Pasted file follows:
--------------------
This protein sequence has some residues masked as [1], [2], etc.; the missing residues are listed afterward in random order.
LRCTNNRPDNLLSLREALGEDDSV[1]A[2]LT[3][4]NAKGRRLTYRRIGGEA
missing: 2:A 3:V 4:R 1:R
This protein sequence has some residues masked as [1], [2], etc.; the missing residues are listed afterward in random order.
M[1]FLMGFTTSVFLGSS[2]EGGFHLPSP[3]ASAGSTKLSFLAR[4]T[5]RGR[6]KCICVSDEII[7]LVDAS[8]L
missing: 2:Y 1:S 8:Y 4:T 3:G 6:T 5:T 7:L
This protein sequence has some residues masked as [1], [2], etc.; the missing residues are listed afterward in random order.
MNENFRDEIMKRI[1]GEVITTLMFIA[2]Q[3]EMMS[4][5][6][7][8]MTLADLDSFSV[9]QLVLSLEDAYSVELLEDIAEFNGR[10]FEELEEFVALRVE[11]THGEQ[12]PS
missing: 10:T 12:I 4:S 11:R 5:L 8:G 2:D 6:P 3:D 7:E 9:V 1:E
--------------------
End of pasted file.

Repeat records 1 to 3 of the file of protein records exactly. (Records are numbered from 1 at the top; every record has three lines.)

This protein sequence has some residues masked as [1], [2], etc.; the missing residues are listed afterward in random order.
LRCTNNRPDNLLSLREALGEDDSV[1]A[2]LT[3][4]NAKGRRLTYRRIGGEA
missing: 2:A 3:V 4:R 1:R
This protein sequence has some residues masked as [1], [2], etc.; the missing residues are listed afterward in random order.
M[1]FLMGFTTSVFLGSS[2]EGGFHLPSP[3]ASAGSTKLSFLAR[4]T[5]RGR[6]KCICVSDEII[7]LVDAS[8]L
missing: 2:Y 1:S 8:Y 4:T 3:G 6:T 5:T 7:L
This protein sequence has some residues masked as [1], [2], etc.; the missing residues are listed afterward in random order.
MNENFRDEIMKRI[1]GEVITTLMFIA[2]Q[3]EMMS[4][5][6][7][8]MTLADLDSFSV[9]QLVLSLEDAYSVELLEDIAEFNGR[10]FEELEEFVALRVE[11]THGEQ[12]PS
missing: 10:T 12:I 4:S 11:R 5:L 8:G 2:D 6:P 3:D 7:E 9:V 1:E